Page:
Rock & Roll Hall of Fame member and world-renowned Nashville-based keyboardist Reese Wynans releases his first-ever solo album Sweet Release today; a collection of songs honoring a paramount selection of blues-rock legends. The much anticipated album comes following a career that’s spanned over 50 years and literally hundreds of historical collaborations. Sweet Release also serves as Joe Bonamassa’s inaugural credit as a producer. Bonamassa has long been a fan of Wynans’ work, urging him to create a solo album and championing the project as producer. Today, the album is available to stream and/or purchase via reesewynans.com , jbonamassa.com and all major music services and in stores.
Reese Wynans is everywhere. For a full half-century, Wynans has been the engine-room behind America’s greatest roots music. With Sweet Release, this modest legend has delivered the long-awaited solo album that puts his own name top of the bill and places his world-class talent in the spotlight. “I’ve never had an album out with my name on it before,” he considers, “so I’m very excited. I’d like this record to make people feel happy and celebrate the music. Because that’s what we were doing…”
” Reese inspires me every day,” Bonamassa professes. “He encouraged me and was the heart and soul of the entire session. All the guest artists performed brilliantly and totally brought their best stuff from the very down beat. It was not lost on Reese nor me how blessed we were to work with such talent. All I know is what I know … I love the man… He is as gracious and a gentleman as he is talented and an icon.”
Scan the history books and he’s there on every page: a vital strand of rock ‘n’ roll DNA, present at a thousand cultural flashpoints. Over the last five decades, you might have found him cutting his teeth with the early nucleus of the Allman Brothers Band or taking the stage with Boz Scaggs. Maybe you remember him bringing on the rise of Outlaw Country in Austin with Jerry Jeff Walker or saving the ’80s blues scene with Rock and Roll Hall Of Fame inductees Stevie Ray Vaughan & Double Trouble or most recently bringing his blues to the people with Joe Bonamassa. Adding his thumbprint on piano and B3, Reese has worked with the likes of Larry Carlton, Delbert McClinton, Los Lonely Boys, Joe Ely, Doug Sahm, Brooks & Dunn, Trisha Yearwood, Martina McBride, Hank Williams Jr., Buddy Guy – and many more. Not to mention, his roughly 500 live shows with Willie Nelson, unforgettable performance with Captain Beyond for the Sufficiently Breathless record, and three albums with Carole King.
“These songs are windows back into different eras and different times of my career,” explains Wynans. “It’s a collection of the songs I’ve played with musicians in the past, and it shines a light on blues artists that I think need a little bit more recognition.”
In the late-’60s, Wynans was playing alongside future blues-rock royalty in Florida up-and-comers, the Second Coming. “Dickey Betts was one of our guitar players and our bass player was Berry Oakley,” he says. “Duane Allman was in Muscle Shoals at the time and would come down on a weekend and sit in with us. For Sweet Release, we covered the old Les Dudek song, “Take The Time”, which reminds me of being back in Jacksonville during the dawn of that Southern rock era.”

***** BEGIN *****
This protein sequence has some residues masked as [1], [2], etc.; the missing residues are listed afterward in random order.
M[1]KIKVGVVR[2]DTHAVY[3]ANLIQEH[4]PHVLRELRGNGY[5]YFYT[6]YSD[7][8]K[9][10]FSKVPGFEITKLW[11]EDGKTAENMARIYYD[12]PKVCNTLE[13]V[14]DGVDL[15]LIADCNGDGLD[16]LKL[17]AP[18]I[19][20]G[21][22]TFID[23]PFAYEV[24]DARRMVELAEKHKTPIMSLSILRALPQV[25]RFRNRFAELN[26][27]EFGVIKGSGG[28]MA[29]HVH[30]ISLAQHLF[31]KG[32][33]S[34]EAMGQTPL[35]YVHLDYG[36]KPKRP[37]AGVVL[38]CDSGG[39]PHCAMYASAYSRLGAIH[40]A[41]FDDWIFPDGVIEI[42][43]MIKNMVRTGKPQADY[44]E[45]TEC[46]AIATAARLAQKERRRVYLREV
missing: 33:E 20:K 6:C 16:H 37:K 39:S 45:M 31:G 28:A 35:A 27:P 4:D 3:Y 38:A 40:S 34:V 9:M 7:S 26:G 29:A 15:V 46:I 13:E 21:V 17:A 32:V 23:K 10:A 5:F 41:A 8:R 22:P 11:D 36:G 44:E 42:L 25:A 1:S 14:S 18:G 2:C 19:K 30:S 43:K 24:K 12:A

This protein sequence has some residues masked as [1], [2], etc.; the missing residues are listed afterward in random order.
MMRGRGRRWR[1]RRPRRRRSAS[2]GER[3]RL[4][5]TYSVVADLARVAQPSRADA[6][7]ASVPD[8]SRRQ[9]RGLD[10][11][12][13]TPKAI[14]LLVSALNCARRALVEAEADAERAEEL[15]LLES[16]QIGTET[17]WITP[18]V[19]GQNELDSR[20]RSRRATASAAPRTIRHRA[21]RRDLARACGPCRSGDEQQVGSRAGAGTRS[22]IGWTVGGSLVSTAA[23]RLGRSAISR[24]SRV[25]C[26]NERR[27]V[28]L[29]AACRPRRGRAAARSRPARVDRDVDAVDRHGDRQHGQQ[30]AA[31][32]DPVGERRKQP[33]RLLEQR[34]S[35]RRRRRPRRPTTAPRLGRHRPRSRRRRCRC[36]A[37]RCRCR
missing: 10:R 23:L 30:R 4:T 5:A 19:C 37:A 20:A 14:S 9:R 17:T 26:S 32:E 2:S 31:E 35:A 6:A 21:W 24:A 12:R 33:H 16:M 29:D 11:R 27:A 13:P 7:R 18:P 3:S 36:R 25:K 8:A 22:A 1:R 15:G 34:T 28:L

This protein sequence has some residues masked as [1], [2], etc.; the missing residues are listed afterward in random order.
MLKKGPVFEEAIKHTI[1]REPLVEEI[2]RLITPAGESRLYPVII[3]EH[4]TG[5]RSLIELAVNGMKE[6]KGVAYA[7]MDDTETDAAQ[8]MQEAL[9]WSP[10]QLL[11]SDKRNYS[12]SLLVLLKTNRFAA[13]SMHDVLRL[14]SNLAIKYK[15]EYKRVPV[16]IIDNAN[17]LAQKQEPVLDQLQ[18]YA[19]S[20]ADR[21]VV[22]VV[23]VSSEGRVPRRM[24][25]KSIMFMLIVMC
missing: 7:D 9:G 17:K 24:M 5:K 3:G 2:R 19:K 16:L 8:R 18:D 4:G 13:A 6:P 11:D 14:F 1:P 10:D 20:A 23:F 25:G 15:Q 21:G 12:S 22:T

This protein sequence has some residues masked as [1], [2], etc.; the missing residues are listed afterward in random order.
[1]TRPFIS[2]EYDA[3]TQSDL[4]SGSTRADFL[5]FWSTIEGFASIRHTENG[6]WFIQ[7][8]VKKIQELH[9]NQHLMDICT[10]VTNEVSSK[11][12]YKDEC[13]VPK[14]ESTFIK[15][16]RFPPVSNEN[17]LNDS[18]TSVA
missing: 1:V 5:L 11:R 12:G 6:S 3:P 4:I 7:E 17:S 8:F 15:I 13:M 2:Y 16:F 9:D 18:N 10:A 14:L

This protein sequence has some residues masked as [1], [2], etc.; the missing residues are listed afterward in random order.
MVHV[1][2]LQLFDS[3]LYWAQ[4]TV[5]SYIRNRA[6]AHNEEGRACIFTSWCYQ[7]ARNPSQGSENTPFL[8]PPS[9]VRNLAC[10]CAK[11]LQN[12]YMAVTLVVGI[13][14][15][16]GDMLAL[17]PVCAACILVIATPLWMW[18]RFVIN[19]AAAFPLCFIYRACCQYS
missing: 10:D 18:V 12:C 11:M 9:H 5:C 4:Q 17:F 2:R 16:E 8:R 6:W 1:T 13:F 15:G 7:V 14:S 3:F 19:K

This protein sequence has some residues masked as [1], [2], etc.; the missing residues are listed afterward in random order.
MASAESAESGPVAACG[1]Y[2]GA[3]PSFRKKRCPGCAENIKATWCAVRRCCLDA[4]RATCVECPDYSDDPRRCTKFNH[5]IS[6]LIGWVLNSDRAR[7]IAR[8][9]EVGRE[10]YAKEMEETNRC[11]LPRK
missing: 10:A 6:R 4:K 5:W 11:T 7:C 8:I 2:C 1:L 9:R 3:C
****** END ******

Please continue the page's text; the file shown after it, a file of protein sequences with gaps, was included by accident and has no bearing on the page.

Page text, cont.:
Other songs salute the ’70s, when the keys man could be found flanking Boz Scaggs as the rising songwriter established his reputation on the West Coast. For Wynans, “Sweet Release” of Scaggs’ acclaimed catalogue shone brightest, and decades later, it gives Sweet Release its title track.
Of course, the Sweet Release tracklisting wouldn’t be complete without a nod to the great Stevie Ray Vaughan. In 1985, Wynans’ world changed forever when the iconic Texas bluesman drafted him into the Double Trouble band for the era-defining Soul To Soul and In Step albums. “It was unbelievable to play on a stage with those guys,” he remembers. “I have to tell you that I hardly ever heard Stevie play a bad note. He was on his game every single night. The Stevie songs on Sweet Release – “Crossfire”, “Say What!”, “Riviera Paradise” and “Hard To Be” – are our tribute to him.”
In 1990, SRV’s tragic death robbed the blues world of an all-time great and Wynans of a cherished friend. But the keys man bravely brushed himself off and walked on, soon becoming one of Nashville’s most in-demand players with credits for headline acts including Lee Roy Parnell, Brooks & Dunn and Hank Williams Jr.
In 2015, the seed of a solo album was planted when post-millennial blues master Joe Bonamassa called up with a tantalizing offer. “He wanted to do a series of shows at Red Rocks where we would feature the music of Howlin’ Wolf and Muddy Waters,” says Wynans. “And y’know, that’s right up my alley. So things went on from there.”
Now, Sweet Release feels like a musician coming home. Wynans was already a familiar face at Ocean Way: the Nashville studio where he’d previously added fairy-dust to endless tracks for other artists. And when sessions began for his own solo album, it was a joy to reconnect with the Double Trouble rhythm section of Tommy Shannon (bass) and Chris Layton (drums) – plus modern guitar great Kenny Wayne Shepherd. Meanwhile, Bonamassa lent his own famed guitar skills to SRV moments like “Riviera Paradise”.
Throughout his celebrated career, the one omission on Wynans’ résumé was that this fabled keys man had never released a solo record – until now. Sweet Release is a glorious collision of stellar musicianship, classic material given fresh mojo, and a glittering roll-call of star guests that confirms the deep respect Wynans commands on the scene.